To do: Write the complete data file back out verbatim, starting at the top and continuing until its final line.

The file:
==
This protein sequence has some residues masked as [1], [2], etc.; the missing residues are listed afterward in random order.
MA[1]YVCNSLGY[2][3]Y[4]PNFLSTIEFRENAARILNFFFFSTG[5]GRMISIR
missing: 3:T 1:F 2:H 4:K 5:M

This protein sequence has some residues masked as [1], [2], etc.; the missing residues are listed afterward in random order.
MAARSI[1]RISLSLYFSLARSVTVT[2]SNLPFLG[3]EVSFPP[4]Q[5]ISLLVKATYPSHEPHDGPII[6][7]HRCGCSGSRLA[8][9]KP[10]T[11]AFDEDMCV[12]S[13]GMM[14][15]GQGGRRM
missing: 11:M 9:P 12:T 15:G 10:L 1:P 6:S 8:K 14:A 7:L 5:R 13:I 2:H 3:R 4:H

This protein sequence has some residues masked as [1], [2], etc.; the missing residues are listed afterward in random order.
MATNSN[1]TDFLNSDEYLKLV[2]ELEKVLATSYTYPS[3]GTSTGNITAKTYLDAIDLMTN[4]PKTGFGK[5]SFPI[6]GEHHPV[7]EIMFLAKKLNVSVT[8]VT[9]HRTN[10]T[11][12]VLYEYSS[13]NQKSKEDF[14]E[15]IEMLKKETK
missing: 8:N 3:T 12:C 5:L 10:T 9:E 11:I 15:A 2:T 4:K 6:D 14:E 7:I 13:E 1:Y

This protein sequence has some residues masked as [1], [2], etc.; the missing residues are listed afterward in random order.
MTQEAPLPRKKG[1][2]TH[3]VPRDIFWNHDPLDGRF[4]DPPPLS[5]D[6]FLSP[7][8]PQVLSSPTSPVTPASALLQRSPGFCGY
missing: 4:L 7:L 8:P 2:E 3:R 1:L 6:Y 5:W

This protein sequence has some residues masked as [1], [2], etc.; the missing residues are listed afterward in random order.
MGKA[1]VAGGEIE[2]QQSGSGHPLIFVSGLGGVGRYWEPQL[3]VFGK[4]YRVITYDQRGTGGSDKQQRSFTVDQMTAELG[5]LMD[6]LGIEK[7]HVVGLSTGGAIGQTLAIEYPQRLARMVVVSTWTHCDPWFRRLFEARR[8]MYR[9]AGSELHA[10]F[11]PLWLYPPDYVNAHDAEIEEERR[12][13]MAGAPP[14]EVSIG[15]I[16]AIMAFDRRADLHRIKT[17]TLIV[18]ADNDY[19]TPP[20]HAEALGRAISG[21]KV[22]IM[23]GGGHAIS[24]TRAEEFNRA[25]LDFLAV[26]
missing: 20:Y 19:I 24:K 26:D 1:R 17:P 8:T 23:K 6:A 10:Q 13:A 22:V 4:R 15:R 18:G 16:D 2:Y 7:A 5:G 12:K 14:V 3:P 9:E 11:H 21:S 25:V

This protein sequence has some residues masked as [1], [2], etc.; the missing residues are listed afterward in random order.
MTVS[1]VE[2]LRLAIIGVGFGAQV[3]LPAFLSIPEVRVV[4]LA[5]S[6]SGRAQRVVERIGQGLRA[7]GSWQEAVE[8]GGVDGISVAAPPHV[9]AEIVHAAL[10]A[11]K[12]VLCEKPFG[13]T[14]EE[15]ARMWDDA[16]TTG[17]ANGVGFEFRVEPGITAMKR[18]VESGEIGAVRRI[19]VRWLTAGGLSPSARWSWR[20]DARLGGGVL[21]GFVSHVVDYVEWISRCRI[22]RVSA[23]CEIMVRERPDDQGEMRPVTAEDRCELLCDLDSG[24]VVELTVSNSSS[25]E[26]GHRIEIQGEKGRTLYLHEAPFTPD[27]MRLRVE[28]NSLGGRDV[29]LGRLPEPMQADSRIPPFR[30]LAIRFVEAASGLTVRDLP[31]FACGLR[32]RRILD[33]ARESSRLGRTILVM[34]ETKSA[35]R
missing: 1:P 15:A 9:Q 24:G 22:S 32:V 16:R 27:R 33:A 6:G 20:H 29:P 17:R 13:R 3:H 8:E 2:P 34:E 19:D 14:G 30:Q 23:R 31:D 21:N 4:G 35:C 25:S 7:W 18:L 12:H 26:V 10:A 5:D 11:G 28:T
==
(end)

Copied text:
This protein sequence has some residues masked as [1], [2], etc.; the missing residues are listed afterward in random order.
MA[1]YVCNSLGY[2][3]Y[4]PNFLSTIEFRENAARILNFFFFSTG[5]GRMISIR
missing: 3:T 1:F 2:H 4:K 5:M

This protein sequence has some residues masked as [1], [2], etc.; the missing residues are listed afterward in random order.
MAARSI[1]RISLSLYFSLARSVTVT[2]SNLPFLG[3]EVSFPP[4]Q[5]ISLLVKATYPSHEPHDGPII[6][7]HRCGCSGSRLA[8][9]KP[10]T[11]AFDEDMCV[12]S[13]GMM[14][15]GQGGRRM
missing: 11:M 9:P 12:T 15:G 10:L 1:P 6:S 8:K 14:A 7:L 5:R 13:I 2:H 3:R 4:H

This protein sequence has some residues masked as [1], [2], etc.; the missing residues are listed afterward in random order.
MATNSN[1]TDFLNSDEYLKLV[2]ELEKVLATSYTYPS[3]GTSTGNITAKTYLDAIDLMTN[4]PKTGFGK[5]SFPI[6]GEHHPV[7]EIMFLAKKLNVSVT[8]VT[9]HRTN[10]T[11][12]VLYEYSS[13]NQKSKEDF[14]E[15]IEMLKKETK
missing: 8:N 3:T 12:C 5:L 10:T 9:E 11:I 15:A 2:T 4:K 6:D 14:E 7:I 13:E 1:Y

This protein sequence has some residues masked as [1], [2], etc.; the missing residues are listed afterward in random order.
MTQEAPLPRKKG[1][2]TH[3]VPRDIFWNHDPLDGRF[4]DPPPLS[5]D[6]FLSP[7][8]PQVLSSPTSPVTPASALLQRSPGFCGY
missing: 4:L 7:L 8:P 2:E 3:R 1:L 6:Y 5:W

This protein sequence has some residues masked as [1], [2], etc.; the missing residues are listed afterward in random order.
MGKA[1]VAGGEIE[2]QQSGSGHPLIFVSGLGGVGRYWEPQL[3]VFGK[4]YRVITYDQRGTGGSDKQQRSFTVDQMTAELG[5]LMD[6]LGIEK[7]HVVGLSTGGAIGQTLAIEYPQRLARMVVVSTWTHCDPWFRRLFEARR[8]MYR[9]AGSELHA[10]F[11]PLWLYPPDYVNAHDAEIEEERR[12][13]MAGAPP[14]EVSIG[15]I[16]AIMAFDRRADLHRIKT[17]TLIV[18]ADNDY[19]TPP[20]HAEALGRAISG[21]KV[22]IM[23]GGGHAIS[24]TRAEEFNRA[25]LDFLAV[26]
missing: 20:Y 19:I 24:K 26:D 1:R 17:P 8:T 23:K 6:A 10:Q 13:A 22:V 4:R 15:R 18:G 16:D 2:Y 7:A 5:G 12:K 14:V 3:P 9:E 11:H 21:S 25:V

This protein sequence has some residues masked as [1], [2], etc.; the missing residues are listed afterward in random order.
MTVS[1]VE[2]LRLAIIGVGFGAQV[3]LPAFLSIPEVRVV[4]LA[5]S[6]SGRAQRVVERIGQGLRA[7]GSWQEAVE[8]GGVDGISVAAPPHV[9]AEIVHAAL[10]A[11]K[12]VLCEKPFG[13]T[14]EE[15]ARMWDDA[16]TTG[17]ANGVGFEFRVEPGITAMKR[18]VESGEIGAVRRI[19]VRWLTAGGLSPSARWSWR[20]DARLGGGVL[21]GFVSHVVDYVEWISRCRI[22]RVSA[23]CEIMVRERPDDQGEMRPVTAEDRCELLCDLDSG[24]VVELTVSNSSS[25]E[26]GHRIEIQGEKGRTLYLHEAPFTPD[27]MRLRVE[28]NSLGGRDV[29]LGRLPEPMQADSRIPPFR[30]LAIRFVEAASGLTVRDLP[31]FACGLR[32]RRILD[33]ARESSRLGRTILVM[34]ETKSA[35]R
missing: 1:P 15:A 9:Q 24:G 22:S 32:V 16:R 27:R 33:A 6:G 20:H 29:P 17:R 13:R 3:H 8:E 2:P 34:E 19:D 14:G 30:Q 23:R 31:D 21:N 4:G 35:C 25:S 7:W 18:L 12:H 26:V 10:A 5:D 11:G 28:T